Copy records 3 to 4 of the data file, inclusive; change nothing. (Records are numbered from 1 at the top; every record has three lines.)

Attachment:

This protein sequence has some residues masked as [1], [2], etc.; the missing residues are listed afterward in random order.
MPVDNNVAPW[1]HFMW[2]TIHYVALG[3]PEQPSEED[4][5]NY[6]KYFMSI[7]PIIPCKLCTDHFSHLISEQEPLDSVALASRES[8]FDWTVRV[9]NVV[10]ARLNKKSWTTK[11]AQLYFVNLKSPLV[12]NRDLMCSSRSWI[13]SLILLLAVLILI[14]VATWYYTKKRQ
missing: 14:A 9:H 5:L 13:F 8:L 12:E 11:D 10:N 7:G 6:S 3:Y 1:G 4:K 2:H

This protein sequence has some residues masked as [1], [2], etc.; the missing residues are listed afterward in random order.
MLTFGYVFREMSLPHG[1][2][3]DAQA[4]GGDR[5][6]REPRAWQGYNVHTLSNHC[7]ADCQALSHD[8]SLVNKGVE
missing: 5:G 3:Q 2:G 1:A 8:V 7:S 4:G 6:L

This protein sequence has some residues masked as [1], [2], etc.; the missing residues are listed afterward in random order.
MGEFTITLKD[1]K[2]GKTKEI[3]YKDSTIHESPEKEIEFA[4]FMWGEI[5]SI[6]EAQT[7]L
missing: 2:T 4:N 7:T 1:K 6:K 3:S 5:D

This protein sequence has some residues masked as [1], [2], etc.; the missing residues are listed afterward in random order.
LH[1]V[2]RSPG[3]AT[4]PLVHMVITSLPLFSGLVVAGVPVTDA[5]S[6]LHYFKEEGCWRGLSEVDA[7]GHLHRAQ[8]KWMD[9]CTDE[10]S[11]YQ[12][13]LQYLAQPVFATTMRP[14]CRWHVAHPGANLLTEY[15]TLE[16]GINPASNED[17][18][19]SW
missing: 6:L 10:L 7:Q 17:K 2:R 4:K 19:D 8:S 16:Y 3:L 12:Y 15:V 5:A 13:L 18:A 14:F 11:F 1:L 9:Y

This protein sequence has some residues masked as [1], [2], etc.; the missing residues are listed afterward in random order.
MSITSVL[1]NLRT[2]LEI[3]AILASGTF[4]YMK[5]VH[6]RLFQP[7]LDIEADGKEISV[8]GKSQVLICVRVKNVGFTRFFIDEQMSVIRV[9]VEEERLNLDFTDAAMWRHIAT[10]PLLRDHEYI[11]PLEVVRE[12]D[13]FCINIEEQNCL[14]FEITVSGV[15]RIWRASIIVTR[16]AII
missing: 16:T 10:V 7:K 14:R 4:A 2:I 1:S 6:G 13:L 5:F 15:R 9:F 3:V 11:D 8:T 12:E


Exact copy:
This protein sequence has some residues masked as [1], [2], etc.; the missing residues are listed afterward in random order.
MGEFTITLKD[1]K[2]GKTKEI[3]YKDSTIHESPEKEIEFA[4]FMWGEI[5]SI[6]EAQT[7]L
missing: 2:T 4:N 7:T 1:K 6:K 3:S 5:D

This protein sequence has some residues masked as [1], [2], etc.; the missing residues are listed afterward in random order.
LH[1]V[2]RSPG[3]AT[4]PLVHMVITSLPLFSGLVVAGVPVTDA[5]S[6]LHYFKEEGCWRGLSEVDA[7]GHLHRAQ[8]KWMD[9]CTDE[10]S[11]YQ[12][13]LQYLAQPVFATTMRP[14]CRWHVAHPGANLLTEY[15]TLE[16]GINPASNED[17][18][19]SW
missing: 6:L 10:L 7:Q 17:K 2:R 4:K 19:D 8:S 16:Y 3:L 12:Y 15:V 5:A 13:L 18:A 14:F 11:F 1:L 9:Y